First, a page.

Also known as light sensitivity, photophobia is the inability to stand light from any source, especially sunlight. Other sources of light such as fluorescence and incandescent light equally cause discomfort, leaving one’s eyes to ache. You’re able to spot someone with light sensitivity when they are every squinting or have to close their eyes in bright light. The result is often headaches as the eyes are being strained.
The good news for anyone with light sensitivity is that it is not an illness and much can be done to help them. However, that means that one needs to see an ophthalmologist (an eye specialist) determine what the issue is. That is because photophobia is a symptom of an underlying condition such as an infection or inflammation. Just as you’d need a top personal injury lawyer in Windsor when you get into an accident, you need a professional to provide you with the best course of action.
Once there is a diagnosis, a specialist will likely prescribe cocoons sidekick flip-up shields along with eyeglasses. They will assist in the reduction of the light getting to the eyes and the glare, giving someone a more relaxed time when in the sun. There will, however, be instances where a person will get referred to a doctor should the sensitivity be as a result of persistent headaches and migraines, corneal abrasion or other illnesses such as meningitis that need immediate medical attention.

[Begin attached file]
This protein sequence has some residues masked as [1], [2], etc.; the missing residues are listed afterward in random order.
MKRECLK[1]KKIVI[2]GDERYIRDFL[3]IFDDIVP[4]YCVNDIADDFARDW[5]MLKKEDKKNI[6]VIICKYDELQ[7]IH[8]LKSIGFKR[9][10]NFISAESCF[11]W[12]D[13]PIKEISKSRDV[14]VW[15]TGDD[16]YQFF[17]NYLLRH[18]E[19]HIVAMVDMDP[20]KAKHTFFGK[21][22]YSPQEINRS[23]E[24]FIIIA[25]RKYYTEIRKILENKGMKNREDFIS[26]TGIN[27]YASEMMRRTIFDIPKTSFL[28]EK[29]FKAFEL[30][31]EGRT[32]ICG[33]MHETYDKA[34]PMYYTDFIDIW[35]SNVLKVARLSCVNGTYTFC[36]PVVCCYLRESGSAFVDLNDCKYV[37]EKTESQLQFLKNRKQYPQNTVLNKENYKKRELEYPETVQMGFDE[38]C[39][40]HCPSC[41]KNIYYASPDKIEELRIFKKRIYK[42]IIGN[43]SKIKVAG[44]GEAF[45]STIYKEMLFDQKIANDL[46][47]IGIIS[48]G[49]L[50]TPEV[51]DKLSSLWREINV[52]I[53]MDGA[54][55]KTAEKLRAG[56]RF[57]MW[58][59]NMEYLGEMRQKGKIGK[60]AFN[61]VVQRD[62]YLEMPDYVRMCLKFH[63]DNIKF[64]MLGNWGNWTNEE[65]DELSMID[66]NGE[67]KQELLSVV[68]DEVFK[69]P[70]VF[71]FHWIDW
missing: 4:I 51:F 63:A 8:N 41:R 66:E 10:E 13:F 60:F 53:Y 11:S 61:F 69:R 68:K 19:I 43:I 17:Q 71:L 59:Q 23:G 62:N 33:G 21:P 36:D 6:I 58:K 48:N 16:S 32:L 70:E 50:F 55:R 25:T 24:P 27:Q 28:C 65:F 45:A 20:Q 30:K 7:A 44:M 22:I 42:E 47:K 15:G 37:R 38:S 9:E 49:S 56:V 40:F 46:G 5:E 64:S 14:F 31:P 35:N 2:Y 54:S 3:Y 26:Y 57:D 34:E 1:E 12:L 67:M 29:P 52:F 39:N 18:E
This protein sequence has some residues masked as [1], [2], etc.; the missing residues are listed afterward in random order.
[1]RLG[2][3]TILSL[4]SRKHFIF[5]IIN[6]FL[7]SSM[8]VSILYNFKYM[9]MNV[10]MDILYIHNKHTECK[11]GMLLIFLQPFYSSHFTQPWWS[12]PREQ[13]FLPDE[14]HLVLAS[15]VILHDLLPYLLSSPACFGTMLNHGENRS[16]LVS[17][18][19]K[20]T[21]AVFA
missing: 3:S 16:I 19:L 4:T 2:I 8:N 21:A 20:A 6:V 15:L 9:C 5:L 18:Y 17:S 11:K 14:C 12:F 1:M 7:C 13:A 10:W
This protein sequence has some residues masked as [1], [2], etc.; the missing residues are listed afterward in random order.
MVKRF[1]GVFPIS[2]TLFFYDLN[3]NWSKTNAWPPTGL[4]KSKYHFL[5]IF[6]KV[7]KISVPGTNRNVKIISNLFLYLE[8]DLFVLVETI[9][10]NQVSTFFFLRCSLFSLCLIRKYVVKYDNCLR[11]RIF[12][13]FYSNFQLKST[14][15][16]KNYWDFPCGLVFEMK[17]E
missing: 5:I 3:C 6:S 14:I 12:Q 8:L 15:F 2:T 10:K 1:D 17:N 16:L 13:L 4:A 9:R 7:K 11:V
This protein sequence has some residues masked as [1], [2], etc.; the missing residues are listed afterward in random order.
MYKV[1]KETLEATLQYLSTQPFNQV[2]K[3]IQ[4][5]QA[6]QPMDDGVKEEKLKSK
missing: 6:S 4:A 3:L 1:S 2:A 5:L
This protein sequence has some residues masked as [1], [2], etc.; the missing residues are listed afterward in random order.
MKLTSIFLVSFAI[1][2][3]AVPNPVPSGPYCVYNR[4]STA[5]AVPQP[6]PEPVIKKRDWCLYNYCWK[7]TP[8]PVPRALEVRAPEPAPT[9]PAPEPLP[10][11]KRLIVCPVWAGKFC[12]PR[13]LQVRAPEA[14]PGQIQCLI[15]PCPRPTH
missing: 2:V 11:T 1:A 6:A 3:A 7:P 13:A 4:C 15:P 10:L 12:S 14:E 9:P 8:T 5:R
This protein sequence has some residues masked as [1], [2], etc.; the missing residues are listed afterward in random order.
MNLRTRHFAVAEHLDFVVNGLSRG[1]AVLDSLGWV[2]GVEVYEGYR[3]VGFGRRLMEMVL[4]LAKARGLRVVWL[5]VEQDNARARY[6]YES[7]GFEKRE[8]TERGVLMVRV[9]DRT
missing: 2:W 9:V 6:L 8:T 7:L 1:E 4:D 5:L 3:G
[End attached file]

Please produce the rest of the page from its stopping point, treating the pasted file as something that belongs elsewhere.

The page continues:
Another reason why some are more prone to photophobia is due to their eye color. If you have light eyes, then you’re more prone to it than a person whose eye color is brown. Also, if you have contact lenses, stare at a bright screen, refractive surgery, and side effects from certain medications or get sunburn then you’re likely to be sensitive to light as well.
For that reason, before you go purchasing sunglasses or getting prescription glasses, you ought to deal with the underlying cause instead of dealing with the symptom. You are better off taking a trip to the hospital especially if you began experiencing issues somewhat suddenly.
For those who live with photophobia, there are plenty that one can do to lessen light’s impact. You can, apart from sunglasses, wear wide-brimmed hats and, if you wear glasses, ensure that they are photo chromic lenses that darken when outdoors and blocks UV rays, and anti-glare lenses to diminish the impact that light has when reflecting on surfaces.